Threat Description

Trojan:​OSX/DNSChanger

Details

Aliases:Trojan:​OSX/DNSChanger
Category:Malware
Type:Trojan
Platform:OSX

Summary



A trojan, or trojan horse, is a seemingly legitimate program which secretly performs other, usually malicious, functions. It is usually user-initiated and does not replicate.



Removal



Automatic Disinfection

Allow F-Secure Anti-Virus for Mac to disinfect the relevant files.

Restoring DNS Settings

  • Open the Apple Network Pane:
    • Applications >System Preferences >Network
  • Set the correct DNS Server, or leave it blank if you use a DHCP server.
  • To double check the DNS settings, click the Advanced button and choose the DNS tab:
  • Click the OK button, then the Apply button.


Technical Details



Trojan:OSX/DNSChanger are detections of installation packages, masked as fake codec installations for Mac OS X computers.

These trojans start in the package install scripts.

Installation

Social engineering techniques are used to persuade the user into downloading and running this trojan. Websites hosting video (often illicit) claim that the video cannot be viewed without installing a new codec. The user is prompted to install the "needed" codec.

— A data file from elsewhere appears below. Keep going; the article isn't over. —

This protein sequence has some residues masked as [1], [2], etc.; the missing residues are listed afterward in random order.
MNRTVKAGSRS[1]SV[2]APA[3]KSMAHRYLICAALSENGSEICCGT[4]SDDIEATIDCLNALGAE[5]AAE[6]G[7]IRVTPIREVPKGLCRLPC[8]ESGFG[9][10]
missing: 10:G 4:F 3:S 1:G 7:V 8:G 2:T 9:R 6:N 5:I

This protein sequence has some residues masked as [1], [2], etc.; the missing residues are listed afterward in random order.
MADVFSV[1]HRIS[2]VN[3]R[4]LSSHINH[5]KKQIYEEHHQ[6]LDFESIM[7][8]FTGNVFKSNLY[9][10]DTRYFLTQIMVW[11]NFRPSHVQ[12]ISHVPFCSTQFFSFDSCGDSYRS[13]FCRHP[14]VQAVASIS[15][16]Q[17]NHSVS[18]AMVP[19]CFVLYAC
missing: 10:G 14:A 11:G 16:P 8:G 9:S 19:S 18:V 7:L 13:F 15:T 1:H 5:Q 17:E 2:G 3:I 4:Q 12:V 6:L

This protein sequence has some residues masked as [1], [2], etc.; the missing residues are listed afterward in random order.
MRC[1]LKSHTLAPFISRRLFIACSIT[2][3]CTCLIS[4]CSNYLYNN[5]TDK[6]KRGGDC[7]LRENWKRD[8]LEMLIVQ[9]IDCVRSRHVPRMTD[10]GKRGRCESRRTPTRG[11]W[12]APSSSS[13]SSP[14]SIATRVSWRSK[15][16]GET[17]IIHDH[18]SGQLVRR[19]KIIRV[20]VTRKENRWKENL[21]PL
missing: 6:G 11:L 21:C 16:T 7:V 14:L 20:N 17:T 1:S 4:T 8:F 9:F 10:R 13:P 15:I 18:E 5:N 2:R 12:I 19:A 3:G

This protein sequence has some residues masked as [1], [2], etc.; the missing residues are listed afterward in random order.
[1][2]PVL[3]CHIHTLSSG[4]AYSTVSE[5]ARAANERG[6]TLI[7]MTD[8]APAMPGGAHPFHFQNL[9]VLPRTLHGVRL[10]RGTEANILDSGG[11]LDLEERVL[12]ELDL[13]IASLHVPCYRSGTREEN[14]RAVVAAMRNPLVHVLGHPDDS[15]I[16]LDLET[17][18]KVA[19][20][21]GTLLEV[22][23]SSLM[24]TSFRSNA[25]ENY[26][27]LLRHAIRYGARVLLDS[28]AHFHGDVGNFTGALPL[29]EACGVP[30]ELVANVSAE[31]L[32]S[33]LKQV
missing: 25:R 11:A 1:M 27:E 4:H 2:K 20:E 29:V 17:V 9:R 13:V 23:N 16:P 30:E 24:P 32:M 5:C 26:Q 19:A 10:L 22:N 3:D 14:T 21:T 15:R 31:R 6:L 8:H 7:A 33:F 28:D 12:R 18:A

The user then downloads:

Installing the fake codec:

Once the fake codec is installed, the video will play so as not to raise suspicion. During the installation, the local machine's DNS settings are adjusted to point towards a malicious server.

Changes the DNS Server

The trojan changes the OS X network settings to use a different DNS server. DNS Settings are made with a tool called scutil.

The DNS Server Addresses vary. For example, Trojan:OSX/DNSChanger.A directs traffic to servers located in Ukraine.

Reports Back

After installation, the script sends back an HTTP message with information that it successfully infected the system. The message contains the operating system version and the host name.

Prevents Disinfection

The install script adds a crontab (a configuration file that specifies shell commands to run periodically on a given schedule) to a script to verify the malicious DNS servers remain unchanged. The script is stored in /Library/Internet Plug-Ins and is named plugins.settings.

The trojan infects both 10.4 and 10.5 versions of Mac OS X.






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